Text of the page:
R-Squared Energy Blog

Pure Energy

A Day Late on the Bloom Box

I wasn’t going to write anything on the Bloom Box, but people keep writing to ask what I think. My initial reactions were “What a lot of hype” and “I have seen this all before.” I also wondered why it is that people keep falling for these kinds of stories.

But fuel cells aren’t my specialty, and as such I won’t weigh in on the relative technical merits of this design over another. I know that fuel cells have been very expensive for many years, and the initial projections I have seen over the Bloom Box are that they will be very expensive.

Lots of people with expertise in fuel cells have weighed in on the matter, though. If you want a more technical assessment, see the National Geographic story:


Bloom Box Launch Is “Big Hype”–Invention Nothing New?

The Bloom Box—an as yet unbuilt in-home “power plant” designed to be about the size of a mini-fridge—could provide cheap, environmentally friendly electricity to U.S. households within ten years, according to Bloom Energy. Or not.

But fuel cell experts say that, based on the information the company made public today, the Bloom Box technology is not revolutionary, nor is it the cheapest or most efficient fuel cell system available.

“It’s a big hype. I’m actually pretty pissed off about it, to be quite honest,” said Nigel Sammes, a ceramic engineer and fuel cell expert at the Colorado School of Mines. “It really is nothing new. Go to any [solid oxide fuel cell] Web site and you’ll see the same stuff.”

Those were my initial feelings as well, and here is why I say we have seen this before. The year was about 2001, and I was younger and a bit more subject to being influenced by massive hype. There was a company called Plug Power (still in existence today; stock symbol PLUG, but they are flirting with getting themselves delisted) and they came out with pretty much the same story.

In fact, if you go back into Google’s news archives on Plug Power, you can see a histogram that shows the news stories on Plug Power spiking in 2000, remaining fairly strong until about 2005, and then falling to lower levels in the past few years.

The buzzwords used to describe Plug Power were the same as those used to describe the Bloom Box. The technology was called revolutionary, disruptive, and a real game-changer. There was a prediction made that most people would have Plug Power’s fuel cells in their homes by 2010 and we would all be locally producing and using our electricity in a refrigerator-sized box.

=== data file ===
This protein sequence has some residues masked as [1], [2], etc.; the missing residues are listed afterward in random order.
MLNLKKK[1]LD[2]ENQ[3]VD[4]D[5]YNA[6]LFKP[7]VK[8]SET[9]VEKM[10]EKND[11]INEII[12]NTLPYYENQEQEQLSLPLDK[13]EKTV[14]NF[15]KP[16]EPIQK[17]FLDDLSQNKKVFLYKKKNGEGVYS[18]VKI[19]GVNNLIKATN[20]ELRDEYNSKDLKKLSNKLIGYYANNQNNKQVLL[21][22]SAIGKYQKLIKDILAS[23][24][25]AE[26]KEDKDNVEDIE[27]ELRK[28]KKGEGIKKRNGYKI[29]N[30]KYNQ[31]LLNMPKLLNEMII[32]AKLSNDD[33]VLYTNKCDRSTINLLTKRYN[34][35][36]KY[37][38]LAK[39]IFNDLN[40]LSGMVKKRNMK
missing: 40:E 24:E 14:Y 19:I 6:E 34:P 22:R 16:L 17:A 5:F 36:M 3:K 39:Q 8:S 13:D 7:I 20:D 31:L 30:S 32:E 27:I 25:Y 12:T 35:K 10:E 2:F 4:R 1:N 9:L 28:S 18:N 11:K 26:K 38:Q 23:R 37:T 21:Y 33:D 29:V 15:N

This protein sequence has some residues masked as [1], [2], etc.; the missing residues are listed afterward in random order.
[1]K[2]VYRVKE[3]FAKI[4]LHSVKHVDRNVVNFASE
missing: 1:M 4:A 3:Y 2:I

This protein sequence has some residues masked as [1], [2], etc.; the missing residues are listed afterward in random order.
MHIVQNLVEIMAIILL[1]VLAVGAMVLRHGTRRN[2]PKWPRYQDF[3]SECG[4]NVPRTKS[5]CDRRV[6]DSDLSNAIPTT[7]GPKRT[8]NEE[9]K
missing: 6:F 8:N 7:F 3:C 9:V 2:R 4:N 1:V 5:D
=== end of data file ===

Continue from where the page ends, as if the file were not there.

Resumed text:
What happened? Plug Power’s stock soared to $2 billion on the hype at a time when investors would bid up companies that had no earnings but incredibly high growth projections. It just so happens that hype can lead to those growth projections (a hard lesson for me that permanently changed my investing style), and what happened was that reality eventually caught up with the hype.

Plug Power, like Range Fuels from my previous essay, could not deliver on the hype. They couldn’t deliver cheap fuel cells, and so they didn’t get the market penetration many had (unreasonably) expected. Their valuation came crashing back down to earth. Today Plug Power is worth about $70 million, or about 96.5% less than it was when I was following the story.

Bloom Energy looks like both Plug Power and Range Fuels to me. It is a company that is attempting to produce energy cheaper than all those who came before using known technology – and using hype to attract investors. And if Bloom Energy fails to deliver, they will learn just like Range Fuels that hype is a two-edged sword.

Advertisements

March 2, 2010 - Posted by | Bloom Energy, hype, investing, range fuels

3 Comments

  1. Aneutronic nuclear fusion reactor could be a new breakthrough towards a highly efficient means of producing electric power without any type of waste.

    Comment by Robert | March 9, 2010

  2. What a crock of sand this whole things is. They have put all their effort into some very slick marketing, to sell people something for $800,000, that you can buy elsewhere for less than $100,000.They get 64% efficiency of hydrogen to electriicty, but have the throw away the carbon in natural gas to do so. so the overall energy efficiency is 41%.You can buy, today, specialised natural gas engines (such as GE Jenbacher) that will give you 40% gas to electricity efficiency, fit in the same size box, and cost about $1000/kW instead of Bloom's $8000. Yes they are a little noisier, and yes you have to change the oil, but for an 86% discount, I'll take that.WalMart and Google have money to waste on things like this, to keep their profile green, but for any real business this would put them out of business. Just to make it worse, there is a 30% subsidy. This represents a transfer of wealth from the people to Wal Mart and Google, the two companies on earth that are least in need of it. If they are truly doing this for the principle of being green, they would reject the subsidy. It is another case of so called "clean tech business" extracting money from the gov, and taxpayers, rather than finding ways to make their business sustainable.Wal Mart and Google, who have made their money by providing goods/service that people actually need, should reject this product, and this business model out of hand.

    Comment by Paul | March 11, 2010


Sorry, the comment form is closed at this time.

%d bloggers like this: